NFL 2018: The UK Games

NFL 2018: The UK Games

The 2017 NFL season may still be ongoing for some teams as we continue through the playoffs, but for 28 teams (by the time the weekend is over) it will be time to consign this season to the record books and start looking ahead to the 2018 season.

With this in mind, a few days ago, the NFL announced the team’s involved in 2018’s London games as part of the 2018 NFL International Series. As well as one as-yet unannounced game in Mexico – we know the Rams will be involved as part of a previous deal but do not yet know who their opponents will be – we will be getting 3 matches in London. As well as some returning teams, including regular visitors the Jacksonville Jaguars, 3 teams will be making their London debuts and I’m sure fans of the Tennessee Titans, Seattle Seahawks and Philadelphia Eagles will be looking forward to the chance to finally see their teams play this side of the pond.

As with last year, I have decided to take a quick look at the 3 UK fixtures to see what fans could have to look forward to. Though the announcement has come slightly later than last year – so we know the final regular season records for each team – there is still so much that could change between now and the matches, but at least we can begin to get an idea of what we may have to look forward to in October.


Seattle Seahawks (9-7) @ Oakland Raiders (6-10) – 14/10/18

Neither team will be happy with the way their 2017 seasons went and you can bet they will be looking to get back to winning ways in 2018. London has never yet seen a match between two teams with winning records.

Wembley will host 2 games in 2018, with the other played at Tottenham’s new stadium

Derek Carr may have had a down season, but with former Raiders Head Coach Jon Gruden – who won Super Bowl XXXVII with the Buccaneers – returning, you would imagine that he will be back to his best in 2018 and looking forward to taking on Seattle’s Legion of Boom. UK fans will also be hoping to see 3-time Pro Bowler Khalil Mack at his very best against Russell Wilson, who always seems so be able to throw in a couple of magical plays per game.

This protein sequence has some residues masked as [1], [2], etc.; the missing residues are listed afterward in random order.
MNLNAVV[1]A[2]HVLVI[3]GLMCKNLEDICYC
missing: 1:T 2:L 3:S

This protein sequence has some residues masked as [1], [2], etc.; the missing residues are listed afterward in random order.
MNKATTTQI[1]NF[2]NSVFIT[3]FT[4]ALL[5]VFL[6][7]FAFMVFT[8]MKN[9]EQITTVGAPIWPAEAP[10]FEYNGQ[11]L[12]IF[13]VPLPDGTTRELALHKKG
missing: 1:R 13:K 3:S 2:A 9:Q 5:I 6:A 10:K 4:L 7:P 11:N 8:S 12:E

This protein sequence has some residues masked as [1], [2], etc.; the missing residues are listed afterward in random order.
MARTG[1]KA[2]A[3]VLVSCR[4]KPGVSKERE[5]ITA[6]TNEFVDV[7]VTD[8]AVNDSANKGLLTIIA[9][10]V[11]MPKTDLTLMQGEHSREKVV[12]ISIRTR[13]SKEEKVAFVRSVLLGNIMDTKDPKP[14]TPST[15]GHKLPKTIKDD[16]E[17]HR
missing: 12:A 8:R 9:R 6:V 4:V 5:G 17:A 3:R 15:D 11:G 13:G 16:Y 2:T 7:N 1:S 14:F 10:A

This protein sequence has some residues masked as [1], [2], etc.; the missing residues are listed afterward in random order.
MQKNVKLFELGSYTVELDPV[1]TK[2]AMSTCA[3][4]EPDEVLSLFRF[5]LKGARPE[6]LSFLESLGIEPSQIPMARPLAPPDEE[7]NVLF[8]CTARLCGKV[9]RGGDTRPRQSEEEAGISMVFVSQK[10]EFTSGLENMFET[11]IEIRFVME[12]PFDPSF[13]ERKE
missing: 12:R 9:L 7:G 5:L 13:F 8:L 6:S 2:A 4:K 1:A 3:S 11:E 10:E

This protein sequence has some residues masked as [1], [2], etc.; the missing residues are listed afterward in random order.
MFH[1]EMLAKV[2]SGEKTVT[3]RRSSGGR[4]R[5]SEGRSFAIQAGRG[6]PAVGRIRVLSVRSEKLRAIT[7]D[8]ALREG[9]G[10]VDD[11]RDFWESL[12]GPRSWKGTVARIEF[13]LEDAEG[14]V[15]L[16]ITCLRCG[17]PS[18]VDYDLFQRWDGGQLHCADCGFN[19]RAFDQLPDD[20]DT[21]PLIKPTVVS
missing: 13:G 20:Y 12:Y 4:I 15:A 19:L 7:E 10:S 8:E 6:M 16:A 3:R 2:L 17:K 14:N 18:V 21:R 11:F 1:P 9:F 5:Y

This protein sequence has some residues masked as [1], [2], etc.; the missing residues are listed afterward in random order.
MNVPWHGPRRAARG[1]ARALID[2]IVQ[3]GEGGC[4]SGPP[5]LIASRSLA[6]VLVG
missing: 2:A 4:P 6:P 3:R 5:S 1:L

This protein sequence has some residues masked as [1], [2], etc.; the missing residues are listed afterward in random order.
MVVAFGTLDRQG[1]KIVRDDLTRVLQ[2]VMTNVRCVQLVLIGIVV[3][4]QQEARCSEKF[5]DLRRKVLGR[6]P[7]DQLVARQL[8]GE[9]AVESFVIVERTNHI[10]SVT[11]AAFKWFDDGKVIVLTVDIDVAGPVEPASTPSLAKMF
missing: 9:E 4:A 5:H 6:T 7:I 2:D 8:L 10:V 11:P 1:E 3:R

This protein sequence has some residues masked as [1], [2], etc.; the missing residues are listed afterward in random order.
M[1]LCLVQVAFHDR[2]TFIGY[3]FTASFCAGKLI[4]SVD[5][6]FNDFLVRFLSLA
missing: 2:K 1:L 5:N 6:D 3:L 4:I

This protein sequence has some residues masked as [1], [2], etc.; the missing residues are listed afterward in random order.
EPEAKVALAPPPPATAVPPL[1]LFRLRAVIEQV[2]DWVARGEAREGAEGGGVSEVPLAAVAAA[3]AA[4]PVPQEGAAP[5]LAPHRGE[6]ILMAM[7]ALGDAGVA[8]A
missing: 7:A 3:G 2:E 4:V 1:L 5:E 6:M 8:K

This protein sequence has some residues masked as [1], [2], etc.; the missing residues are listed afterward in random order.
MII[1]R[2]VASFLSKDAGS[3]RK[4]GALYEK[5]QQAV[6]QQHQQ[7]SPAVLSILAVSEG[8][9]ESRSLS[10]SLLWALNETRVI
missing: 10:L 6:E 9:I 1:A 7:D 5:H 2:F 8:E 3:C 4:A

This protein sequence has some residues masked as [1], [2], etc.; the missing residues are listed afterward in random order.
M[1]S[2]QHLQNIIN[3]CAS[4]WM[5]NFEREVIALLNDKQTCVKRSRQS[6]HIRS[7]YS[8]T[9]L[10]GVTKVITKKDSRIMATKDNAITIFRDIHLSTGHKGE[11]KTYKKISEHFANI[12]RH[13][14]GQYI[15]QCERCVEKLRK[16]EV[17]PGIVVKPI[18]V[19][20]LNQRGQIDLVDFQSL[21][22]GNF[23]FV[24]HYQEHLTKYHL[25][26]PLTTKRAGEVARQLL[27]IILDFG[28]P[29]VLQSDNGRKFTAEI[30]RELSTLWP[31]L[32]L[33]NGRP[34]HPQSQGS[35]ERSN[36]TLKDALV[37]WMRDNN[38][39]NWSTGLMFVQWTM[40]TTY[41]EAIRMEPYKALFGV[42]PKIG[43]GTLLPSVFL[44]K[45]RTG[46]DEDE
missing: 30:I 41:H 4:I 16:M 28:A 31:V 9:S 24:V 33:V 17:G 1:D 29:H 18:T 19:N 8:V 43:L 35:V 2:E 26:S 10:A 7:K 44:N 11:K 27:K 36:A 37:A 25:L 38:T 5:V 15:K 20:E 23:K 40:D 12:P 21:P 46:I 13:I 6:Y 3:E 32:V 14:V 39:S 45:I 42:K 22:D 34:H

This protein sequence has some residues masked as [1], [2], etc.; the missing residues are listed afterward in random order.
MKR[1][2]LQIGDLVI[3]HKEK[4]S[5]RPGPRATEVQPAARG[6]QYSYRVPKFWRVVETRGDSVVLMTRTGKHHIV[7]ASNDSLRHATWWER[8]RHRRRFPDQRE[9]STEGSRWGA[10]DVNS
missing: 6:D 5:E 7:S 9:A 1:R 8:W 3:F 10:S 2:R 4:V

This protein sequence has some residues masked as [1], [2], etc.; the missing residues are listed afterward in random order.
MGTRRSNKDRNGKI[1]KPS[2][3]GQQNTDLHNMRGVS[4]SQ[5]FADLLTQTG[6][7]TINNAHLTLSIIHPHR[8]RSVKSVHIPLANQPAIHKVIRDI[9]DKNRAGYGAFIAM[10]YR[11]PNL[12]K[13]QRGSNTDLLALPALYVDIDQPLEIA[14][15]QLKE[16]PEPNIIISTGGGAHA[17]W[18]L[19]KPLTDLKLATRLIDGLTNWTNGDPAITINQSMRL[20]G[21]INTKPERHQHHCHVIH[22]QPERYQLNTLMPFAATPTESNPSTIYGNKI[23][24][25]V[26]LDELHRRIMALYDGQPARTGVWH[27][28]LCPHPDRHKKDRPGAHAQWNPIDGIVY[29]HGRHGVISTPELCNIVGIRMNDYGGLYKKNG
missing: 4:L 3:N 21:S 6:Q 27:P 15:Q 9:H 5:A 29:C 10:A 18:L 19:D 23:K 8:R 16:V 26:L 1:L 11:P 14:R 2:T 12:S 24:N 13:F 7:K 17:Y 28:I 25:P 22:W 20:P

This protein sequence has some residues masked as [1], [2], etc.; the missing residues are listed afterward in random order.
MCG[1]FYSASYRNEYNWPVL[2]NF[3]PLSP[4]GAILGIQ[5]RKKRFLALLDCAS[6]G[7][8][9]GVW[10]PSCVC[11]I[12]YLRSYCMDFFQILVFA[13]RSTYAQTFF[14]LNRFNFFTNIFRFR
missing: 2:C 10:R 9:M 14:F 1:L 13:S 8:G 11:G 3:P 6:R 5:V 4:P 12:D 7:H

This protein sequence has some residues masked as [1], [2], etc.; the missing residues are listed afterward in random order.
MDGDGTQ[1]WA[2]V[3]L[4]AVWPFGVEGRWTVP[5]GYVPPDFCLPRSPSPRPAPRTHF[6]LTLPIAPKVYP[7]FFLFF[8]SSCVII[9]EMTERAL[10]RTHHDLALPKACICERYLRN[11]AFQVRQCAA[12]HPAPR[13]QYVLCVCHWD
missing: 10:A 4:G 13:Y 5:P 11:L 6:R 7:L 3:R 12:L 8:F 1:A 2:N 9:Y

The big draw for this game will be the first appearance of Tottenham Hotspur’s new stadium. The stadium has been been designed with the NFL in mind and has a retractable artificial turf for NFL games. There will only be 1 game here in 2018 but the plan is for it to host 2 games a year going forward, a good opening game between 2 successful teams will go along way to helping secure the NFL’s future here.

Philadelphia Eagles (13-3) @ Jacksonville Jaguars (10-6) – 21/10/18 or 28/10/18

The only 2018 game in the UK that pits two teams who made the playoffs in 2017, this game has the potential to be one of the best games Wembley has ever seen!

Despite losing star receiver Allen Robinson to injury in Week 1, the Jags relied on a top-class defense that contained 4 Pro Bowlers to top the AFC West and get to at least the AFC Divisional Playoffs (at time of writing they are still to play their game against the Steelers). They are a team on the up and if they can get a more reliable quarterback then the sky could be the limit in 2018.

The Eagles 13-3 record was level with the Patriots, Steelers and Vikings as the best in the NFL this season, but this season will likely not reach the heights that it could have courtesy of Carson Wentz’s ACL injury in Week 14. Wentz was on track for an MVP season before his injury and the fact that they won 2 of their remaining 3 regular season games and their NFC Divisional Round Playoff game against the Falcons with Nick Foles starting under center, which shows just how good this team was this season.

If both teams can continue to play at this season’s high level and also improve on their problem areas, then this will be a match nobody will want to miss. Oh and as if that wasn’t enough, it will likely be another chance for UK fans to cheer on London-born Jay Ajayi.

Tennessee Titans (9-7) @ Los Angeles Chargers (9-7) – 21/10/18 or 28/10/18